Tom is a good guy. That was my impression anyway. I believe that he has a heart and a conscience. His boss is a rightwing Republican, and a stalwart supporter of Preisdent Trump. Senator Johnson probably has a heart too, but he seems to be totally focused on the enforcement aspect of the immigration issue. He is interested in contolling the borders. Johnson sees that the number of illegal border crossings has diminished under the Trump administration, and therefore concludes that the problem is solved.
People are still fleeing from violence in El Salvador, Guatemala, and Honduras. People are still fleeing to the United States from the cartels in Mexico. The difference between what is happening now and what occurred under earlier U.S. policies is that now we aren’t giving these migrants any hope at all. Our government is making it abundantly clear to any asylum seeker that their cause is doomed. The suffering is still there. We, as Americans, have simply decided that we don’t care about these people, and we just want them to go away.
They are going away. Some of them are going back to their homes to die.
We tried to express to Tom what we had learned from reports, and from what some of us had seen at the southern border. Tom was sympathetic, but he also made it clear that nothing was going to be changed this year. He told us that Congress had abdicated its duties with regard to immigration reform, and had essentially given Trump permission to do whatever he wants. There would be no action in Congress until after the elections and, even then, maybe there would be no new legislation. He told us that the Senator disliked the President using executive orders to make changes, but Johnson was satisfied with the results of Trump’s actions.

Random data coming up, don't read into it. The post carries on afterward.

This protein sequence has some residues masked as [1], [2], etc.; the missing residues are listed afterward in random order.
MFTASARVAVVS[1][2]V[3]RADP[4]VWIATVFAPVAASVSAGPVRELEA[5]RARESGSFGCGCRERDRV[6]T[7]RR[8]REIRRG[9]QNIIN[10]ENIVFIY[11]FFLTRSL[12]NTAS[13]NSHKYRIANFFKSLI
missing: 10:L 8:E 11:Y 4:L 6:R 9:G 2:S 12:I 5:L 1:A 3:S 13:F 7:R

Mark asked Tom flat out, “Why should we keep coming to meet with you when we all know that nothing will get done?’
Tom commented that he had been working for the Senator since 2011, and that people were still meeting with him about issues that they had discussed with him nine years ago. Tom told us that, with the political polarization and the advent of divided government, Washington was broken. This year’s elections might resolve some of the gridlock. Tom suggested that there was still value in meeting with him, because it would be important to have a standing relationship when conditions were finally suitable for bipartisan legislation.
In short, let’s stay in touch, but don’t hold your breath.
Did we waste our time speaking with Tom? I don’t know. We are in this for the long haul. Johnson will continue to one of Wisconsin’s senators until 2023. We have to deal with him. Actually, we have to deal with Tom, because we will probably never meet with the Senator himself. Is it worthwhile to have a positive, yet prehaps utterly fruitless political relationship? Once again, I don’t know.
If we keep in contact with Tom, we probably won’t get any positive answers from the Senator. If we cut Tom off, I know that we won’t get any results.
We might as well keep talking.